US 2552694 A
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Description (OCR text may contain errors)
y 15, 1951 A. M. STONER 2,552,694
woowowsa Filed Oct. 29, 1945 llll III/IIIIIIII IIIIIIIIIIII" INVENTOR. A? new Maw/0r STONE/P A 7' TORNE K Patented May 15, 1951 TOOLHOLDER Arthur Merrick Stoner, West Hartford, Conn., as-
signor to The Jacobs Manufacturing Company, Hartford, Conn, a corporation of Connecticut Application October 29, 1945,. Serial No. 625,249
This invention relates to an improved key holder for connecting a key or wrench to a tool with which it is to be used. It is especially designed to hold the key or wrench for an electrically driven chuck and to form a flexible connection between its electrical conductor and the chuck to maintain the key in a convenient position for use and to prevent the displacement or loss of the key.
Referring to the drawings:
Fig. 1 is a side elevation of a key h lder which is made according to and embodies the invention.
Fig. .2 is a sectional front view of the device shown in Fig. l, the section being taken on the line 2--2 of the latter figure.
Fig. 3 is a side elevation, partly in section, of the device shown in the preceding figures with one of its ends afiixed to an electrical conductor and with a chuck key in the other end.
Fig. 4 is a plan View on a larger scale of some of the parts shown in Fig. 3, illustrating the mode of affixing the device to an electrical conductor.
Fig. 5 is a sectional plan of other parts of the device illustrating the mode of afiixing a tool to the device.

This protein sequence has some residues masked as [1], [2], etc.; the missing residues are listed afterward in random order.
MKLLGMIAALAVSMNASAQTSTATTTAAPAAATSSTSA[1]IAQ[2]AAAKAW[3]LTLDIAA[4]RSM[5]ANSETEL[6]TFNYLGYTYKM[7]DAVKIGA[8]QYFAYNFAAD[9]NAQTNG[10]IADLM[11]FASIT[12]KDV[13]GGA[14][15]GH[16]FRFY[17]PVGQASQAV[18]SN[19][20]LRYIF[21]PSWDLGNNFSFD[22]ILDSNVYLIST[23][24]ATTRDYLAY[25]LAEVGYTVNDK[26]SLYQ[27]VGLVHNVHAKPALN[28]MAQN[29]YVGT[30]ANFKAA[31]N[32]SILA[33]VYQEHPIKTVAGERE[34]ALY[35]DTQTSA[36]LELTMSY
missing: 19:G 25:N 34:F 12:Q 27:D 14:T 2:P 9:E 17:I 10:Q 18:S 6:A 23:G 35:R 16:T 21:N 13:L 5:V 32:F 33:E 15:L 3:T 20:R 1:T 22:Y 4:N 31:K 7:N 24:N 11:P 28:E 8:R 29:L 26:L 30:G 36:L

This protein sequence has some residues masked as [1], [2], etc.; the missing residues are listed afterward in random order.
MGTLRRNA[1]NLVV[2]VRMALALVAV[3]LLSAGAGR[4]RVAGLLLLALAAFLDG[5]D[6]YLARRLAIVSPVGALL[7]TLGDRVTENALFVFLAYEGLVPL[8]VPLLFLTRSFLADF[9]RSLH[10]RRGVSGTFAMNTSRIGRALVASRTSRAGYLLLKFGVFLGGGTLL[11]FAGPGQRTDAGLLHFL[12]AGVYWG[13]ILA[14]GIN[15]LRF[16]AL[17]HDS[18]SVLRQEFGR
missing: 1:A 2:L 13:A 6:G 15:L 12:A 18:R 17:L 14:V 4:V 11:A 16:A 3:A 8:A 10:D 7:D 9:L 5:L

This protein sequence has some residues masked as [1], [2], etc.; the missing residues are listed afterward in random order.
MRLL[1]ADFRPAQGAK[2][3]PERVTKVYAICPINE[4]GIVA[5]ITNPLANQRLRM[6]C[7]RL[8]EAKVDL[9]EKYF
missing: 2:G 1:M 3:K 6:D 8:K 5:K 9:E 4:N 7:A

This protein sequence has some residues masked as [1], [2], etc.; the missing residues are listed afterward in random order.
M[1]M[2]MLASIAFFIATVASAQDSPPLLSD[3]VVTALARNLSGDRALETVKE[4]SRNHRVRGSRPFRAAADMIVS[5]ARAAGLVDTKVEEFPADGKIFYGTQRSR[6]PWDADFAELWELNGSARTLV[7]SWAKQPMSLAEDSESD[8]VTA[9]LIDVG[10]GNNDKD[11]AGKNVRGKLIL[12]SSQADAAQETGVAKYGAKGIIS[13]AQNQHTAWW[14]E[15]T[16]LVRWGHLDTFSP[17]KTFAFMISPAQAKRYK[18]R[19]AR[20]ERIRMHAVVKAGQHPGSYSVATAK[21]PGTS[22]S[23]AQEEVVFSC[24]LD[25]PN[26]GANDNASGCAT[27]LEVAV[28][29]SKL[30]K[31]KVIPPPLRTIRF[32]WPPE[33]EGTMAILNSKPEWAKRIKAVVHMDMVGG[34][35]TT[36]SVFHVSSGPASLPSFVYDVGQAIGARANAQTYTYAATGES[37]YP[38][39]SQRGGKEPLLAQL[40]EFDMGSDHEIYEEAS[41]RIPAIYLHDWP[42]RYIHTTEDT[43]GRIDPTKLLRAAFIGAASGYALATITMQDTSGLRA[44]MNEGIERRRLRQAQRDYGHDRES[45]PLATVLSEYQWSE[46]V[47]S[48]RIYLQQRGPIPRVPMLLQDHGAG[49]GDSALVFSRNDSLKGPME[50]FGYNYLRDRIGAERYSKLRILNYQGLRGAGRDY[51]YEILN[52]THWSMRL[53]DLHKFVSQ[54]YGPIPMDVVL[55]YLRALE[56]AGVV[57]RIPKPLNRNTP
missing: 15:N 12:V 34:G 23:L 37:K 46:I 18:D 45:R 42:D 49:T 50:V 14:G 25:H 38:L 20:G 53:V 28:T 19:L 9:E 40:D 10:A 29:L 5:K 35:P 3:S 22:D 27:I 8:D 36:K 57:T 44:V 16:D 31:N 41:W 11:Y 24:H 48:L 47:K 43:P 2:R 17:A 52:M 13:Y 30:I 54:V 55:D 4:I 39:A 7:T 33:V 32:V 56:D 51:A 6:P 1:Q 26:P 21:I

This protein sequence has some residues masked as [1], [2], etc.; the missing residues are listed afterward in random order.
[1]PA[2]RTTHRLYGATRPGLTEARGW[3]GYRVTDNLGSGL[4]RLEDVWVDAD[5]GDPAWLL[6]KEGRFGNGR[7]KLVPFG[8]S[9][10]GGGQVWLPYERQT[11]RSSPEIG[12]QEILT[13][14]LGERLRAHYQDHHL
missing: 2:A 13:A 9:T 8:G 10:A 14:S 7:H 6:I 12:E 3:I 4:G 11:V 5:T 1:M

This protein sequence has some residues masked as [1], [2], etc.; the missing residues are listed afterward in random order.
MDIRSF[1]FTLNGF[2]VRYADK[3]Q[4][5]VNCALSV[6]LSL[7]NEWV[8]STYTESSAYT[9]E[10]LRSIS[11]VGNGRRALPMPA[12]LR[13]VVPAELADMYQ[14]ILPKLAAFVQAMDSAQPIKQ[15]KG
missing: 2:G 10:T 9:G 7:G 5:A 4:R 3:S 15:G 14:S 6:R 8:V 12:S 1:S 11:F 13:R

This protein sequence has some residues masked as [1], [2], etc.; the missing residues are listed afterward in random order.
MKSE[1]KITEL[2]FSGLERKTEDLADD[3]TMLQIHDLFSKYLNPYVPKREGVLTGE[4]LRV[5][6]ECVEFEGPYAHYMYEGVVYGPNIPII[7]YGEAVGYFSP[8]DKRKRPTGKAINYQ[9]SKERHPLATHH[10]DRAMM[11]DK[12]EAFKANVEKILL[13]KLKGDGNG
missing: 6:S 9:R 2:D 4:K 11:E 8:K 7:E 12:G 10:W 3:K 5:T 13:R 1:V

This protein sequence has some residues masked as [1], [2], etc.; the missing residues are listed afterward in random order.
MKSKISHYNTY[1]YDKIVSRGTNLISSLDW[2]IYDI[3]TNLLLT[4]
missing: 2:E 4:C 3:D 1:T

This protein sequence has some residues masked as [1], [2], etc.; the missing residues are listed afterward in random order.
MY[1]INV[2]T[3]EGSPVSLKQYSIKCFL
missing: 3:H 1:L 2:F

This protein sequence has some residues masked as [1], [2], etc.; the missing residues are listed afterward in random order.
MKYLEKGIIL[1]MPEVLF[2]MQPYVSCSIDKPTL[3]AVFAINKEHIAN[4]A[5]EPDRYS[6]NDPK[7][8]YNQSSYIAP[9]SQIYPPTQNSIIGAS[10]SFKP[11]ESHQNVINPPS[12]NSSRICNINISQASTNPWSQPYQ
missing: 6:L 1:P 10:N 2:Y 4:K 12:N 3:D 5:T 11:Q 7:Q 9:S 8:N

Fig. 6 is an end elevation of another form of tool which may be held by the device.
The device is an integral piece of resilient material, such as an oil resistant synthetic rubber. One of its end portions, designated by the reference numeral It, is in the form of a thin walled hollow cylinder having a bore I l slightly smaller than the diameter of the part of the tool which is to be inserted in it. The other end portion, designated by the reference numeral I2, is in the form of a flat head which has considerably greater transverse width than thickness, in which is a substantially rectangular eye or slot l3, the cross-sectional area of which is considerably smaller than-that of the tubular end portion 10. The end portions 10 and I2 are interconnected by a flat strap-like portion, It, the thickness of which is about one-half the thickness of the head l2 and slightly greater than the smaller dimension of the eye 13. The width of this portion 34 is about double its thickness, and may be uniform throughout its length. For a purpose which will be described, its width is greater than the length of the eye i3. As shown in the drawings, the portion MA adjacent the head is wider than the length of the eye, and the remainder of this intermediate part of the device is somewhat narrower.